The rate of HIV infection in Cambodia has decreased in the past year, according to new figures from the National AIDS Authority (NAA), but experts say further work is needed to prevent new infections and increase access to medical treatment.
Speaking at Phnom Penh’s Chaktomuk Theater on Tuesday during an event to mark World AIDS Day, NAA chairman Ieng Mouly said that among people between the ages of 15 and 49, the rate of HIV infection presently stood at 0.6 percent, compared to 0.7 percent last year.
“Currently, there are about 70,000 people with AIDS [in Cambodia] and about 50,000 have received medical treatment,” Mr. Mouly said, stressing the need for new awareness campaigns that target young people who do not remember the country’s AIDS epidemic of the late 1990s—when the rate of infection hit 1.7 percent.
“Some youths do not receive education like 10 to 20 years ago, when that information was widely disseminated during campaigns, so we have to start again,” he said.
Contacted after the event, Tia Phalla, vice chairman of the National Center for HIV/AIDS, Dermatology and STD, said cases such as the mass outbreak of HIV in Battambang province’s Roka commune last year—believed to have been caused by an unlicensed medic who has admitted to reusing syringes—were indicative of systemic problems with the health care system.
And with overseas aid decreasing as Cambodia moves toward middle-income status, Mr. Phalla said, the government has been left to pick up the slack.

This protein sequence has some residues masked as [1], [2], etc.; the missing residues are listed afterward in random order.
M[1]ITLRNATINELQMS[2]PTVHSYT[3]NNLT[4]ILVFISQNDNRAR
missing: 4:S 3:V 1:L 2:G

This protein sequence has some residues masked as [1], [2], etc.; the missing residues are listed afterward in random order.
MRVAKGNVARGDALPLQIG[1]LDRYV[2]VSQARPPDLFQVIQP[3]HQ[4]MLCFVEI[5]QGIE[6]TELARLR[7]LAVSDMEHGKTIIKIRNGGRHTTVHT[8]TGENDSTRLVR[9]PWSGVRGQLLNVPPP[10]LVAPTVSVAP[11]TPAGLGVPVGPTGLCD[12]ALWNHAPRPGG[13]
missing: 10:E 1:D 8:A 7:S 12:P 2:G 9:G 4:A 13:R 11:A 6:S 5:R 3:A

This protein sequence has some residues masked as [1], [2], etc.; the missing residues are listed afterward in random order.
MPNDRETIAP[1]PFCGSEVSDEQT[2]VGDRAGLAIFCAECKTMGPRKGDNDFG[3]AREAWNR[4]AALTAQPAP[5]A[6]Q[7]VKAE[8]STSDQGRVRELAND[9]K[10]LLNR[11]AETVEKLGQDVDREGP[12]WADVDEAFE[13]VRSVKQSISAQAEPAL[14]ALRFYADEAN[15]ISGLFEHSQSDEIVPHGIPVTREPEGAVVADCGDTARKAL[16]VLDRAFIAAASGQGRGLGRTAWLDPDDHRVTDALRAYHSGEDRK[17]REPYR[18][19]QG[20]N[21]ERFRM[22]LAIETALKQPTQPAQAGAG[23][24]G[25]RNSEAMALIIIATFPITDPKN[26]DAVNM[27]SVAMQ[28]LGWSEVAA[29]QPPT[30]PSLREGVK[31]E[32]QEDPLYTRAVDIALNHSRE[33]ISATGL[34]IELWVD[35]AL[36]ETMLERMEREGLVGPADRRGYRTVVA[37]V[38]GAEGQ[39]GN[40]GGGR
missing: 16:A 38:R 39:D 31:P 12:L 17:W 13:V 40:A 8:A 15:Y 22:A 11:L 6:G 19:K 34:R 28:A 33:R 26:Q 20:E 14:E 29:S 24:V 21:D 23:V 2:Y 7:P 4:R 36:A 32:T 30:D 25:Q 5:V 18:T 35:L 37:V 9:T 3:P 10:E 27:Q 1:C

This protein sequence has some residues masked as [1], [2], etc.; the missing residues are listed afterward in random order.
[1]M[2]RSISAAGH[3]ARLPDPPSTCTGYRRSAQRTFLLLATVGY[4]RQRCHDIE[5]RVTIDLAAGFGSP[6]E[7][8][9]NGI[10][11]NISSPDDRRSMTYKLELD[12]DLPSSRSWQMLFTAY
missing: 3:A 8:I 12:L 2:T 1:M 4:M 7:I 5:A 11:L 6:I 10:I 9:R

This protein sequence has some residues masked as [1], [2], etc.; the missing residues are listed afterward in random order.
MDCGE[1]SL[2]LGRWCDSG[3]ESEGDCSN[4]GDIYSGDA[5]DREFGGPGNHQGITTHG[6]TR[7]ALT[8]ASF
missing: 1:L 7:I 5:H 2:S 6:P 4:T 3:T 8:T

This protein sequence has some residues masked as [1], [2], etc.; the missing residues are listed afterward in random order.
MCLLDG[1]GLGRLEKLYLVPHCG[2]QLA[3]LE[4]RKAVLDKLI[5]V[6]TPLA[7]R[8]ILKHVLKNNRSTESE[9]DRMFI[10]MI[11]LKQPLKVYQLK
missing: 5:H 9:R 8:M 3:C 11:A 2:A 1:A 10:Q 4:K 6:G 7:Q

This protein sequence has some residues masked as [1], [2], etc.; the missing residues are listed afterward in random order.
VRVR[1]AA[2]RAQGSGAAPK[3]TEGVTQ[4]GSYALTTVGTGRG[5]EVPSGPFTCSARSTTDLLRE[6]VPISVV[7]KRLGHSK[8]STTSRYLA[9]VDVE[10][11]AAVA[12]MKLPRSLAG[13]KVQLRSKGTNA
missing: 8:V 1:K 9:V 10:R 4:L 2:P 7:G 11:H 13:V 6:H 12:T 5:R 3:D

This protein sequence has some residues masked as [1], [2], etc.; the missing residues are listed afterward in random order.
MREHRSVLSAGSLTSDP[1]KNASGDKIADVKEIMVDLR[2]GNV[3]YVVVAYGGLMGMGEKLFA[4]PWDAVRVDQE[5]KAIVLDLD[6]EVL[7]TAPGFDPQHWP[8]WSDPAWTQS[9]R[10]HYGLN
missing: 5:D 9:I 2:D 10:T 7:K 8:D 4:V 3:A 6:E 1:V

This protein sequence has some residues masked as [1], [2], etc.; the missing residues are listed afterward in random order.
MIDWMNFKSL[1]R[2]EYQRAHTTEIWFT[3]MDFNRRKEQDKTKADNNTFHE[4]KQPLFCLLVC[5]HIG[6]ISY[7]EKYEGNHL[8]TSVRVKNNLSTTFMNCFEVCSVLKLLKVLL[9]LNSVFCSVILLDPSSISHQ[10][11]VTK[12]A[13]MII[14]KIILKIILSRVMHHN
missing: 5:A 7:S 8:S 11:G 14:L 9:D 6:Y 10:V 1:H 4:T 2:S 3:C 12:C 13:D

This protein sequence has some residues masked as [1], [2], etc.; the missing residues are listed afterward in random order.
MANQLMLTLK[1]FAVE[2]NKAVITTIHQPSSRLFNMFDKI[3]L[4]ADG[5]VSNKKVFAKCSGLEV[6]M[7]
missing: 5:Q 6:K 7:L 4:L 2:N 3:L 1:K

“Donors seem to judge our situation is not an emergency, because we achieve so much,” he said. “The focus was on projects and programs and not so much on institutional support. Now the path needs to be done through the government, through health services.”
Last year, Prime Minister Hun Sen vowed to eliminate new HIV infections in the country by 2020 and put $3.7 million toward funding of anti-retroviral drugs for those already infected.
Mr. Phalla said he believed new HIV infections could be eliminated by 2025, but that the government needed to more proactively regulate the health care system.
“The Ministry of Health needs to inform people not to use unsafe physicians and also to discourage people or punish people who operate without license,” he said.
Choub Sok Chamreun, executive director of Khana, an HIV support and prevention NGO, said that an estimated 17,000 people infected with the virus still had limited access to anti-retrovirals.
“These people still live in a hidden situation: They don’t have access to services, or they do not know their status,” he said, explaining that rates of infection were still high among marginalized groups.
“Key populations are female sex workers, men [who have] sex with men, transgender people and people injecting drugs.”
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